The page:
As for the art­work, it is ques­tion­able whether the mod­el on the cov­er or any­where else is actu­al­ly hyp­no­tized: there are no images of the induc­tion itself, nor any infor­ma­tion about who did the induc­tion. The only pos­si­bly rec­og­niz­able image of some­one hyp­no­tized shows the mod­el pas­sive­ly stand­ing erect, eyes closed and her arm out­stretched as if per­form­ing an arm-rigid­i­ty test. Much of the oth­er accom­pa­ny­ing art­work is sim­ply gener­ic pho­tog­ra­phy or clip art.

I was just sur­prised at how ama­teur the lay­out was and how shod­dy the pho­tos and art­work accom­pa­ny­ing it were. The mag­a­zine is print­ed on three dif­fer­ent types of paper, one of which is a pale blue in col­or. The whole mag­a­zine looks like it was pieced togeth­er from mate­r­i­al from oth­er sources com­bined with at least one unat­trib­uted news­pa­per arti­cle. The biggest give­away is the copy­right state­ment. That was def­i­nite­ly and clum­si­ly typed on a type­writer, with cap­i­tal­iza­tion and spac­ing errors, sub­sti­tut­ing a cap­i­tal “I” for a “1”, etc. The most amus­ing part is the final line: “The motion pic­ture of the same titme is now in prepa­ra­tion.” And this from the author, who I must assume is Wal­ter Hale, say­ing they are the pub­lish­er of two mag­a­zines, “Hol­ly­wood Con­fi­den­tial” and “Play­girl”.

And I should note that the writer uses the term “Oper­a­tor” (cap­i­tal­ized) instead of “hyp­no­tist” in var­i­ous places, which sug­gests that Hale was the author of the arti­cles in ques­tion. The term “Oper­a­tor” here has cer­tain shady con­no­ta­tions and is obvi­ous­ly used to engen­der the idea of sub­tle or covert hyp­no­sis to bypass any expect­ed resistance.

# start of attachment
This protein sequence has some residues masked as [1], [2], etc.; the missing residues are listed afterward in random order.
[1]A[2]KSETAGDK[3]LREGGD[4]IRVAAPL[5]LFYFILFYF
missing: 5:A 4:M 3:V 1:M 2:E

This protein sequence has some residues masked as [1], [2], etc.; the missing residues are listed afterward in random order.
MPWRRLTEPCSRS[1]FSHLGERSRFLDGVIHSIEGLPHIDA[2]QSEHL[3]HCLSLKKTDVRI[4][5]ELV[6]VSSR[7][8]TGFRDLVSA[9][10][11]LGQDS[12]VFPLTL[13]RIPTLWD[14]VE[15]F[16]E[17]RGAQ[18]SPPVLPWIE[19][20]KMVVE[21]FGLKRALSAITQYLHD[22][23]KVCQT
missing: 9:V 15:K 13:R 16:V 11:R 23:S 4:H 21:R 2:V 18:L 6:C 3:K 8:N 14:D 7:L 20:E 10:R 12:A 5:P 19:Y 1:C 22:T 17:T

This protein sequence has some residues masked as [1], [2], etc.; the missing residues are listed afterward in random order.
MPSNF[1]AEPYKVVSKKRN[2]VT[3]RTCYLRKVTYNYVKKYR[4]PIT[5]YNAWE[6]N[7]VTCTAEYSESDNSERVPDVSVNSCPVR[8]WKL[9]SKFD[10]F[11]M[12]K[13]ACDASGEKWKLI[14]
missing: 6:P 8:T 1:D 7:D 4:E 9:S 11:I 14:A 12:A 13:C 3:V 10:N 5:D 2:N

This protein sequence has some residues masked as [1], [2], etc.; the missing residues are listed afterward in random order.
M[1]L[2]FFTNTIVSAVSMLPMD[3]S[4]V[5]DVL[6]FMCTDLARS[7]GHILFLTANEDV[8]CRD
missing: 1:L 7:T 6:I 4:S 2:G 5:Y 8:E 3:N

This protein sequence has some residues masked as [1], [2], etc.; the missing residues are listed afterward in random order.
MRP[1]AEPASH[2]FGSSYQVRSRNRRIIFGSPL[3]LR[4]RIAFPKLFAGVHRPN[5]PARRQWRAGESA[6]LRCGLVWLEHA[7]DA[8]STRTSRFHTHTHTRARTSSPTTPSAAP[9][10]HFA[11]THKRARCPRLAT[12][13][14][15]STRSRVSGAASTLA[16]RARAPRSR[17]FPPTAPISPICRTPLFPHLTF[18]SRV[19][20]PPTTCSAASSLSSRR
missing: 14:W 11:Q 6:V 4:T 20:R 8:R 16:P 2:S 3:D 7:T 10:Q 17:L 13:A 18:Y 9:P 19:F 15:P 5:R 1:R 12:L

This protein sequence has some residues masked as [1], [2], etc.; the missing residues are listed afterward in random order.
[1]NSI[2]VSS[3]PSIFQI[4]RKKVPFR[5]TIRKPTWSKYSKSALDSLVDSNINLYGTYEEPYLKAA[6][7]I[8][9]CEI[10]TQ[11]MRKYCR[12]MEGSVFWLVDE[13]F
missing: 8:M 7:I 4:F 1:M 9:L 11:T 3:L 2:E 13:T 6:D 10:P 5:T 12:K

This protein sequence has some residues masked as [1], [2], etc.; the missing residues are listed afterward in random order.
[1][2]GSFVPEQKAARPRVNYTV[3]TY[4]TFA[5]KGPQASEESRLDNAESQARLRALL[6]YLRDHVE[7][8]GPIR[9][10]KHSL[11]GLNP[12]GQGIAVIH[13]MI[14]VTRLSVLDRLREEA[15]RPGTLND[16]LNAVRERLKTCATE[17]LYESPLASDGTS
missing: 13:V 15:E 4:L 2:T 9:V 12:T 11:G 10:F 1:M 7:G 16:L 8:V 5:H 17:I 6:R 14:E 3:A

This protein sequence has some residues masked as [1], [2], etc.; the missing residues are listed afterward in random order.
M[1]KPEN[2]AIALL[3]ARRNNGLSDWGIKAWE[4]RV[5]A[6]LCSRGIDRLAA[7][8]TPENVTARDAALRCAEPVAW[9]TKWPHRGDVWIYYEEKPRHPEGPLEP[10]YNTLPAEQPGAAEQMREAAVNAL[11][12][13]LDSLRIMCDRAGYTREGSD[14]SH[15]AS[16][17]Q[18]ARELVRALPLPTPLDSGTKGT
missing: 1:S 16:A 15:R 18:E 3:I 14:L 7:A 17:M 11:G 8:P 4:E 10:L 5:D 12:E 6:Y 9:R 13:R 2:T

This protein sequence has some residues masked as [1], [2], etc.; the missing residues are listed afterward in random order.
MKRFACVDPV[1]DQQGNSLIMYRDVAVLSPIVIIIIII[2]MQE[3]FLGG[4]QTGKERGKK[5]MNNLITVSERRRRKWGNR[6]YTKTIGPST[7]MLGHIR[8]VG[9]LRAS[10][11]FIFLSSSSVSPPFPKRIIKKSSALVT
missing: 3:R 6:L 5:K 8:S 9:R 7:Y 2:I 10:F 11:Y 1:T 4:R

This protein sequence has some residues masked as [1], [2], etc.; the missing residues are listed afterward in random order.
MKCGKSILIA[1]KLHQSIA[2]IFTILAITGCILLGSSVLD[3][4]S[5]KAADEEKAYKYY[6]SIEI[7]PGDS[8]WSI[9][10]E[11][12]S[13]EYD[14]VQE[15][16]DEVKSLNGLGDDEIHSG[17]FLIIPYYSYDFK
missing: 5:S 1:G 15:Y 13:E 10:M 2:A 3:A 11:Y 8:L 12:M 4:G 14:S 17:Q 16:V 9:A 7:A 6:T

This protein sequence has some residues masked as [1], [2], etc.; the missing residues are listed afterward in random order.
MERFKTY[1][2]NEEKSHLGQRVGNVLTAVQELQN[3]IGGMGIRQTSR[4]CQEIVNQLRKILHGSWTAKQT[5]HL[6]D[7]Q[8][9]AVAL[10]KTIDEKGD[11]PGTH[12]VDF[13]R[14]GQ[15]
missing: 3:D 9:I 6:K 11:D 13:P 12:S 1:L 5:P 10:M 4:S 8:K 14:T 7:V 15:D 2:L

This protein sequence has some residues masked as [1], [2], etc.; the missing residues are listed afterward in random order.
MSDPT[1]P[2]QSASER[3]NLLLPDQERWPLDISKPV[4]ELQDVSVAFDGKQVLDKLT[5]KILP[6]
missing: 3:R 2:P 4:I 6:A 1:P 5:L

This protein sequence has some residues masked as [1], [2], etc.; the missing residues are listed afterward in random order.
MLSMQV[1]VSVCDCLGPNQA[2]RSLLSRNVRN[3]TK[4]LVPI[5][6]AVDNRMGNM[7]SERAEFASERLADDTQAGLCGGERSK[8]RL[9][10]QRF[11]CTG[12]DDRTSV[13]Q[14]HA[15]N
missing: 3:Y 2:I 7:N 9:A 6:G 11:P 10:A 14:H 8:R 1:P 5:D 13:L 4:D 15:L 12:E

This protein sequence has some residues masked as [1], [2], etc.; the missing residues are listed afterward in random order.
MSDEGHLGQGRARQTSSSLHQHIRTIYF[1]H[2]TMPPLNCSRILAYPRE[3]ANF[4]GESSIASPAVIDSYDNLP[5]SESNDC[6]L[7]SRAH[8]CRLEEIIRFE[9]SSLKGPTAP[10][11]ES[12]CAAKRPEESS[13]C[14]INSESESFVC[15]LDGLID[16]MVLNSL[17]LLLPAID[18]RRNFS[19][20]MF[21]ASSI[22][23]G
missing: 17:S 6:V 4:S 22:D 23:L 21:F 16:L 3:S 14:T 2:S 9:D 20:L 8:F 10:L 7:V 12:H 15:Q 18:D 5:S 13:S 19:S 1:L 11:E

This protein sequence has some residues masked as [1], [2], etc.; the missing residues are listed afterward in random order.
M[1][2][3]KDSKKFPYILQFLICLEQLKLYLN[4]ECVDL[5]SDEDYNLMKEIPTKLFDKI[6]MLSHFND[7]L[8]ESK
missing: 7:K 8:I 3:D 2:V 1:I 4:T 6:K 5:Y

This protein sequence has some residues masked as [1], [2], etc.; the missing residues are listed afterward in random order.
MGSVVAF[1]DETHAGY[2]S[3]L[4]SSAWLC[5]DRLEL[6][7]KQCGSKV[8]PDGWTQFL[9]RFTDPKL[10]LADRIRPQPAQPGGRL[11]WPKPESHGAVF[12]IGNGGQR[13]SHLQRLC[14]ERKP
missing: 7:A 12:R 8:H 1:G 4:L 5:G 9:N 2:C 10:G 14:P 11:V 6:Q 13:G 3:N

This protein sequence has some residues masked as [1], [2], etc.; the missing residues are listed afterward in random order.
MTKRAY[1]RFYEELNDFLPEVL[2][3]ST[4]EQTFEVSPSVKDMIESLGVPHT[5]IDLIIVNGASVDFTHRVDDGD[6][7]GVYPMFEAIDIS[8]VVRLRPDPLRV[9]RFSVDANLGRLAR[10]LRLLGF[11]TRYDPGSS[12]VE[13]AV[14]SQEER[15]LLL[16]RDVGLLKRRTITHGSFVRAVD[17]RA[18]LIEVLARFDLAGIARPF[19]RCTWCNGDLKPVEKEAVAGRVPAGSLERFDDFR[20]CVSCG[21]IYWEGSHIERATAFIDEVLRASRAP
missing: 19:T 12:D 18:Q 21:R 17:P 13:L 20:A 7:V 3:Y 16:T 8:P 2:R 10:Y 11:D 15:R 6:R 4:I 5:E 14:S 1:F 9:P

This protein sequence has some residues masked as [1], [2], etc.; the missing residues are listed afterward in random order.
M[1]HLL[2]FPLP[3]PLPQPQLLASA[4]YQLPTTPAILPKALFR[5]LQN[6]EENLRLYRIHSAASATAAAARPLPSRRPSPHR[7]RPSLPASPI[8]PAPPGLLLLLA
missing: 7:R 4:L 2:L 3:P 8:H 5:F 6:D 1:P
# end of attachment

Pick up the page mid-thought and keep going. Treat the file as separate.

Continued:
Rec­om­men­da­tion: Only for the seri­ous col­lec­tor of hyp­no­sis ephemera, right along with “How to Pick Up Girls With Hyp­no­sis”.

Triv­ia: This pub­li­ca­tion con­tains over eight pages of ads in the back, the same as would be found in any men’s mag­a­zine of the time peri­od (1956). How­ev­er, what is inter­est­ing is that ads for books on hyp­no­sis were rare but still includ­ed in these mag­a­zines, no such ads were in this pub­li­ca­tion. And also, judg­ing from that lack and the cor­re­spond­ing lack of any sub­stan­tial men­tion of Bridey Mur­phy in the text is that this was writ­ten before the Bridey Mur­phy phe­nom­e­non gained promi­nence but rushed into pub­li­ca­tion at that time.

Appar­ent­ly, the mag­a­zine (even though it is quite tame by even most stan­dards) was found obscene although it appears from the list­ing here that deci­sion was reversed upon appeal.

Cal­i­for­nia v. Stein­berg. (Los Ange­les Co., App. Dept., Cr. A 3793.) Facts and issues sim­i­lar to Smith, 52.15, relat­ing to mag­a­zine “Love and Pas­sion under Hyp­no­sis”. Tri­al Ct. held mag­a­zine obscene. App. Dept. reversed, held tri­al ct. used prop­er stan­dard re “obscen­i­ty”, but reached wrong result, fol­low­ing Har­lan, J. think­ing that each obscen­i­ty case involves del­i­cate ques­tions of con­sti­tu­tion­al judgment.

Stan­ley Fleish­man, Esq., 1741 Ivar Ave., Hollywood.


1: And I thought mon­ey (or, more accu­rate­ly, the love of mon­ey) was the root of all evil?